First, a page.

What should leaders avoid to ensure their employees remain satisfied and driven?
Employee engagement can be affected by a range of factors including overall retention, workload and offered benefits. As a leader, if you’re unsure of the motivation status in your office, you may already be in trouble. Engagement is one of the leading factors employees think of when choosing whether to look for work elsewhere or remain in their current position.
“Leaders don’t always realize their behavior is demotivating staff members, because they aren’t engaged enough with employees to understand which behaviors work and which ones don’t,” said Vip Sandhir, founder and CEO of employee engagement platform HighGround in a recent Business News Daily article. “Many leadership teams don’t understand the ongoing mood of a company.”
Ensure your employees are happy and engaged in their role by keeping the following three behaviors or instances outside of office hours.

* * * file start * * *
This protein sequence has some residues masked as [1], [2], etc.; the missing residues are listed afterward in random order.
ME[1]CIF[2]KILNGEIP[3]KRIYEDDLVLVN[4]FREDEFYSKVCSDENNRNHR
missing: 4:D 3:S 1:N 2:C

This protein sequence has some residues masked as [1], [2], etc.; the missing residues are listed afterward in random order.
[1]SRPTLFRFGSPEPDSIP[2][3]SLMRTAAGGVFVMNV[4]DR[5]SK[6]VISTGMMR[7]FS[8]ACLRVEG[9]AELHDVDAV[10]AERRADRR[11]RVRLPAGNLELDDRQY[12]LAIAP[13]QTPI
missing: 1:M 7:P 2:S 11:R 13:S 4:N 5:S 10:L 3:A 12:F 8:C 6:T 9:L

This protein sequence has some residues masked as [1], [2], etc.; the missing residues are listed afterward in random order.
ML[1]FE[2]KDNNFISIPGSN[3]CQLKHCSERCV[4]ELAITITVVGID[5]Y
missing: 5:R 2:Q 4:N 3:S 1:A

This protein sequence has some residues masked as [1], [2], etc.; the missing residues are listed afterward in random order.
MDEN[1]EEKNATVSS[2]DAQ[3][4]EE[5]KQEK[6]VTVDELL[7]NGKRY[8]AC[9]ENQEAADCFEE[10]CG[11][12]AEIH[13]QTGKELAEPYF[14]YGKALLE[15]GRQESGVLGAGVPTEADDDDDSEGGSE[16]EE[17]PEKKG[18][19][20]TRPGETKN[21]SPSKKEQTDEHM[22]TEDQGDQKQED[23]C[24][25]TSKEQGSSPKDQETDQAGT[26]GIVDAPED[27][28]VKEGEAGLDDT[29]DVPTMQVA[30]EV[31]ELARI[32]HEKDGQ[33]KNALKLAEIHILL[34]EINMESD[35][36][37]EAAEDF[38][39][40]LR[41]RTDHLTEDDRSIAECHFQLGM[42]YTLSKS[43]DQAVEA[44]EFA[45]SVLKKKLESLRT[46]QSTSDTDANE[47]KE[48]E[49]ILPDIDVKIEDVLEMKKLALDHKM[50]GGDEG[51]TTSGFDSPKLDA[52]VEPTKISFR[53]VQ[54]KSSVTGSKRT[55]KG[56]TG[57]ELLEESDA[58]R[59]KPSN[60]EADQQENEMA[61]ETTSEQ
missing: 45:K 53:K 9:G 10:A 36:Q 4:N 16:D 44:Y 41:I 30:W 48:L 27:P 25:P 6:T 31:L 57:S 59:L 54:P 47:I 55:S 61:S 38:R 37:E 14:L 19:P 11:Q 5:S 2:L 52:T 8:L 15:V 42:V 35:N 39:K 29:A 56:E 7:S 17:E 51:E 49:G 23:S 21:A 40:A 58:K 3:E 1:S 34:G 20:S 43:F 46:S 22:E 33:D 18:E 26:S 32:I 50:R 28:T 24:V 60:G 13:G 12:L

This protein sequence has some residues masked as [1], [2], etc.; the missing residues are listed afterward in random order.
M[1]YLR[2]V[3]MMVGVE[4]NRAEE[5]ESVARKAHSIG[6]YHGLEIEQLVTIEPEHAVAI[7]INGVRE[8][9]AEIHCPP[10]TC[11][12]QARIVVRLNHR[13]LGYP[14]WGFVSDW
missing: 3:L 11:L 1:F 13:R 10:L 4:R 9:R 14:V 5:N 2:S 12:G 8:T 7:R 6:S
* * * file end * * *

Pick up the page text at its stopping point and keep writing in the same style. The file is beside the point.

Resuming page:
Think beyond the bottom line. Although it is a business setting, the work employees complete should never be based on just the bottom line. Revenue is essential as it keeps a business open and successful, but focusing too much on it can cause employees to feel as if they’re worthless and affect the culture. Keep the needs of workers in mind, as well as their projected goals, as these are often most important in terms of success.
Stay out of the tiny details. As a leader, many employees will look to you for advice, workload management and new information. With this in mind, it’s easy to become swept up in handling every issue on a micro level. It’s imperative to let workers complete their own tasks in a manner that works best for company goals and personal needs. Micromanaging leads to burnout, unhappiness and most often, resentment.
Keep communication flowing. Finally, ensure nothing is blocking clear channels of communication. As projected timetables change or new developments are made, keeping everyone in the loop will only lead to benefits. According to a recent study conducted by The Office Club, 29 percent of worker motivation is spurred by leadership feedback. Prioritize check-ins and meetings to keep things positive in the workplace.
Take charge of your employee development starting today.